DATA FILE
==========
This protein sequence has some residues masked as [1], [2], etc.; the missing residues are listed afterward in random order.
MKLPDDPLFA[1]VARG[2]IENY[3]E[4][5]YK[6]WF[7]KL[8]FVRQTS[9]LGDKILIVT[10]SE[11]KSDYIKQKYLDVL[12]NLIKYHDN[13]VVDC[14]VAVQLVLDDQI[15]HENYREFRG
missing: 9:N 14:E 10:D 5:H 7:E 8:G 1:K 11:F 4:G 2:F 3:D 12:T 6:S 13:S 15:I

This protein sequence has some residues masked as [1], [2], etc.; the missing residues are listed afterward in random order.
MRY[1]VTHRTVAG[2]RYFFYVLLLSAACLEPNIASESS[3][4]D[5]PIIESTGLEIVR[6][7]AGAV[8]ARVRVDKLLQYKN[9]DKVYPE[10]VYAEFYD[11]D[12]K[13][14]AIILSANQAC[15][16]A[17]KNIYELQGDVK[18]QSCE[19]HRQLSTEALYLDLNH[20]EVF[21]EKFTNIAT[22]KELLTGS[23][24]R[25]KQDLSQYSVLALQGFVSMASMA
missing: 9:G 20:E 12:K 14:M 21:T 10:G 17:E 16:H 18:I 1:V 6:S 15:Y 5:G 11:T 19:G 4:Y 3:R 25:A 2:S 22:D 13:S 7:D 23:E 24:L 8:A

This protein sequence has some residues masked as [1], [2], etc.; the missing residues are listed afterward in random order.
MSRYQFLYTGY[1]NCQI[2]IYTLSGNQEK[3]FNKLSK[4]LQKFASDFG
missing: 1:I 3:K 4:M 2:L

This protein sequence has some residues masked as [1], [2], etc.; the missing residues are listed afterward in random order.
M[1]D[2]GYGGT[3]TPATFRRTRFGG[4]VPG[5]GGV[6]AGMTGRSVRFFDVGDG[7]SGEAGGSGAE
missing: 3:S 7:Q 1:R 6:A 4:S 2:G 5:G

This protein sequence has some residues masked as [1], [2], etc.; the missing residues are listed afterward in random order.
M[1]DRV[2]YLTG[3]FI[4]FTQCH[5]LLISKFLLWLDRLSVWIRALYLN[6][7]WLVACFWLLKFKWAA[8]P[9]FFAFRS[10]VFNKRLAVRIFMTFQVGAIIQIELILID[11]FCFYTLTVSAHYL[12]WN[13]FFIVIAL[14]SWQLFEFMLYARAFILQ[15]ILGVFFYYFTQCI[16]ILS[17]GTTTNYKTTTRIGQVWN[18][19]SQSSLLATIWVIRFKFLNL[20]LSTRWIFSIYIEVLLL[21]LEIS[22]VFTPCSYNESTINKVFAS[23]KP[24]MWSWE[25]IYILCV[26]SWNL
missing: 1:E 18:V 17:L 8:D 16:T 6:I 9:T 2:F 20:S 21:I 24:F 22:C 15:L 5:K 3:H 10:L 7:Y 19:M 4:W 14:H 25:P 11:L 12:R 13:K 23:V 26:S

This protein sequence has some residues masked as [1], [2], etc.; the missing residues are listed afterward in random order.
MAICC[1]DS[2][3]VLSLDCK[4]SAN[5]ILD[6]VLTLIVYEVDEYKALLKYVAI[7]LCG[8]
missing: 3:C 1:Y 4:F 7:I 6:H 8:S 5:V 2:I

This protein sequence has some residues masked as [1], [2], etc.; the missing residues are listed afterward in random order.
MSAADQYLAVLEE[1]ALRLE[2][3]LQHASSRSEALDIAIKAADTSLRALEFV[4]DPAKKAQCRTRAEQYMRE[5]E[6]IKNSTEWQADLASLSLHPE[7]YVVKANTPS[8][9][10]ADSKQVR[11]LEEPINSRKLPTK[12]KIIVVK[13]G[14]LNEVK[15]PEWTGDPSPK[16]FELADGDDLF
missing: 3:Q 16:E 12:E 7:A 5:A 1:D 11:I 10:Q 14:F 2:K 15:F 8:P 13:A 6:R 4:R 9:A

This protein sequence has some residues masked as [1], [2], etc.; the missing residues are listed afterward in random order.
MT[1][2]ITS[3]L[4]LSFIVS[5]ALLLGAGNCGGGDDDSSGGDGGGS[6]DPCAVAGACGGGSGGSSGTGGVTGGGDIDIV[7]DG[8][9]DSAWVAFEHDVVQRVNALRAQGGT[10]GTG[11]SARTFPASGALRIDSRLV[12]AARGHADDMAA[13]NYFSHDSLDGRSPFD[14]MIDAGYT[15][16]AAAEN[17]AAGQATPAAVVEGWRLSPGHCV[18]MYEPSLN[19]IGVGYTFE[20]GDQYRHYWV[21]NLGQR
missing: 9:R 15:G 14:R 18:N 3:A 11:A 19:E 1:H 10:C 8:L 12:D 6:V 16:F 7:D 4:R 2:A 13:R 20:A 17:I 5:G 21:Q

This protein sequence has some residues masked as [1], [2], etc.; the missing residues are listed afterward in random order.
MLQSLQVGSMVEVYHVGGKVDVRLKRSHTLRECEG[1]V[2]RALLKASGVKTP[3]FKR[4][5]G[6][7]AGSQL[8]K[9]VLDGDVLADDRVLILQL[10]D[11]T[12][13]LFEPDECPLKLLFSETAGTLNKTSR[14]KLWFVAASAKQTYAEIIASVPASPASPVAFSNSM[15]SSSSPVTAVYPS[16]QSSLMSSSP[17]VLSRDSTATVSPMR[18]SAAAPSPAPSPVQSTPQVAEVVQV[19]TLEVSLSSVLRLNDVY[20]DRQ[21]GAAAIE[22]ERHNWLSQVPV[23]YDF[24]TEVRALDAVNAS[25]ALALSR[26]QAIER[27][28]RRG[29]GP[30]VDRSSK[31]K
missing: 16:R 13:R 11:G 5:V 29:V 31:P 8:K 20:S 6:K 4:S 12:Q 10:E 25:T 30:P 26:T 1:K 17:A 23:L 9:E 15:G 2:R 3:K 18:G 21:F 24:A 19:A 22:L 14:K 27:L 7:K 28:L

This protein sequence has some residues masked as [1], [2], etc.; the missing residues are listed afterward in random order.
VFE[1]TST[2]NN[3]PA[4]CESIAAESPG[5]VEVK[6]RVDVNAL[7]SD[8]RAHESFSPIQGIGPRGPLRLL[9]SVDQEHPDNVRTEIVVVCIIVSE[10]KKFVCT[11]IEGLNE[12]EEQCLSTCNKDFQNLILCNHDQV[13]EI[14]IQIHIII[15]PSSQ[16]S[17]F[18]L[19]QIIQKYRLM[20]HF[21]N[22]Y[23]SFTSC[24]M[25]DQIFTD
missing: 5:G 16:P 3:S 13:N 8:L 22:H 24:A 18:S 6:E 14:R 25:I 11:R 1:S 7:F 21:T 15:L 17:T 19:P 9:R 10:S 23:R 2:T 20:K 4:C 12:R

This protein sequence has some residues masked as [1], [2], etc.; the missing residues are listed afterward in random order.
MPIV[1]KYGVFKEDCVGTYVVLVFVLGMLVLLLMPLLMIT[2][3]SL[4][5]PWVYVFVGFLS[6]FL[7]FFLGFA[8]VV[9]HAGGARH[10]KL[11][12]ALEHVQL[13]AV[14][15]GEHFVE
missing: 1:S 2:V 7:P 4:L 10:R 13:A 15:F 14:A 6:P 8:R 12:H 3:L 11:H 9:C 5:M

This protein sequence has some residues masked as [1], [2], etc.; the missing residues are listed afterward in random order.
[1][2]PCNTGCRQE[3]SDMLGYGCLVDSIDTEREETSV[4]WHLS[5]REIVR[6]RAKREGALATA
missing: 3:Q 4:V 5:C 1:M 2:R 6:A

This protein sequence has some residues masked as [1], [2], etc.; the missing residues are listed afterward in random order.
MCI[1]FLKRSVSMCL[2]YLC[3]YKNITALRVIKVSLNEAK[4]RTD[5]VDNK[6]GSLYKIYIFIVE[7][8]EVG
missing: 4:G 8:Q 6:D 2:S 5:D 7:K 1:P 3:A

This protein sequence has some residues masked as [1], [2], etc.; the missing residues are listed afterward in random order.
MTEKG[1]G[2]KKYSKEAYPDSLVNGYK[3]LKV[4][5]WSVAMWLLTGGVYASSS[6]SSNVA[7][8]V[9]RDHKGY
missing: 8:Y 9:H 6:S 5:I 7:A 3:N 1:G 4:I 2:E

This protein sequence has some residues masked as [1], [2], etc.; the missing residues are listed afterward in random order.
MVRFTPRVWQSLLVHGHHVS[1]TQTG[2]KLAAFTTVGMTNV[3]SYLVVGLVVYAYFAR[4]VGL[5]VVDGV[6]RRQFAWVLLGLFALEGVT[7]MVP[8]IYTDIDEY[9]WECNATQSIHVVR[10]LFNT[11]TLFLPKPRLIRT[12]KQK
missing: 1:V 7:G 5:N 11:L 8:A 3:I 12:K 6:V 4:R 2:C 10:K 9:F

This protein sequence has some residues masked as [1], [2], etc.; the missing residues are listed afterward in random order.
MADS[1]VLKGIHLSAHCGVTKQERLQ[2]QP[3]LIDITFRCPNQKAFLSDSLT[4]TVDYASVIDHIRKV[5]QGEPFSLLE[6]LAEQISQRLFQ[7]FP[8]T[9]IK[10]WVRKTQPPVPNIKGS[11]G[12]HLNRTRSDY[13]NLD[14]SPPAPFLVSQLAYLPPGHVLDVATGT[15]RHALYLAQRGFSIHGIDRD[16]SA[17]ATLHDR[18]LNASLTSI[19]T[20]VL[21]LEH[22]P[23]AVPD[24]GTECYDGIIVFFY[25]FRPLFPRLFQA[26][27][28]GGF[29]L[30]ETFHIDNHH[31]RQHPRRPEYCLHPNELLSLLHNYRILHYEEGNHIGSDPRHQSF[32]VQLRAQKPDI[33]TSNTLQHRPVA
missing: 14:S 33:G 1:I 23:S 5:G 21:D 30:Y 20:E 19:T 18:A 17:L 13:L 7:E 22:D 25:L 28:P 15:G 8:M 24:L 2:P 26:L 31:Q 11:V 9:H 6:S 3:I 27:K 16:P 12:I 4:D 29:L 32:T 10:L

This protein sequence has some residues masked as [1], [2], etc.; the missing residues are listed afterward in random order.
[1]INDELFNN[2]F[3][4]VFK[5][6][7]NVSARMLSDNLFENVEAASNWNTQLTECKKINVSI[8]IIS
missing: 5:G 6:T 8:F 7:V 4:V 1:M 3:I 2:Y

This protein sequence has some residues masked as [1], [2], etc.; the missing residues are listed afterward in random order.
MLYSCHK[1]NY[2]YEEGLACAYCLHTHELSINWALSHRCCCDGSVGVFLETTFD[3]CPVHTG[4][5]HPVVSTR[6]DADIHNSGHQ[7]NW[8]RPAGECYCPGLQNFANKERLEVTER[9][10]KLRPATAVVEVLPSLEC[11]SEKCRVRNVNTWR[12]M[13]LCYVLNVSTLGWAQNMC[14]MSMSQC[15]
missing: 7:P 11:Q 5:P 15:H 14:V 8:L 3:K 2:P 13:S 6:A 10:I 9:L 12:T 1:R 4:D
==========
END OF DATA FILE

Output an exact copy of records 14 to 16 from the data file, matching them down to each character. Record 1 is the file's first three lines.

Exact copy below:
This protein sequence has some residues masked as [1], [2], etc.; the missing residues are listed afterward in random order.
MTEKG[1]G[2]KKYSKEAYPDSLVNGYK[3]LKV[4][5]WSVAMWLLTGGVYASSS[6]SSNVA[7][8]V[9]RDHKGY
missing: 8:Y 9:H 6:S 5:I 7:A 3:N 1:G 4:I 2:E

This protein sequence has some residues masked as [1], [2], etc.; the missing residues are listed afterward in random order.
MVRFTPRVWQSLLVHGHHVS[1]TQTG[2]KLAAFTTVGMTNV[3]SYLVVGLVVYAYFAR[4]VGL[5]VVDGV[6]RRQFAWVLLGLFALEGVT[7]MVP[8]IYTDIDEY[9]WECNATQSIHVVR[10]LFNT[11]TLFLPKPRLIRT[12]KQK
missing: 1:V 7:G 5:N 11:L 8:A 3:I 12:K 6:V 4:R 2:C 10:K 9:F

This protein sequence has some residues masked as [1], [2], etc.; the missing residues are listed afterward in random order.
MADS[1]VLKGIHLSAHCGVTKQERLQ[2]QP[3]LIDITFRCPNQKAFLSDSLT[4]TVDYASVIDHIRKV[5]QGEPFSLLE[6]LAEQISQRLFQ[7]FP[8]T[9]IK[10]WVRKTQPPVPNIKGS[11]G[12]HLNRTRSDY[13]NLD[14]SPPAPFLVSQLAYLPPGHVLDVATGT[15]RHALYLAQRGFSIHGIDRD[16]SA[17]ATLHDR[18]LNASLTSI[19]T[20]VL[21]LEH[22]P[23]AVPD[24]GTECYDGIIVFFY[25]FRPLFPRLFQA[26][27][28]GGF[29]L[30]ETFHIDNHH[31]RQHPRRPEYCLHPNELLSLLHNYRILHYEEGNHIGSDPRHQSF[32]VQLRAQKPDI[33]TSNTLQHRPVA
missing: 14:S 33:G 1:I 23:S 5:G 21:D 30:Y 20:E 19:T 18:A 17:L 13:L 7:E 22:D 25:L 28:P 15:G 8:M 24:L 2:P 26:L 31:Q 11:V 9:H 6:S 3:I 27:K 16:P 12:I 4:D 29:L 32:T 10:L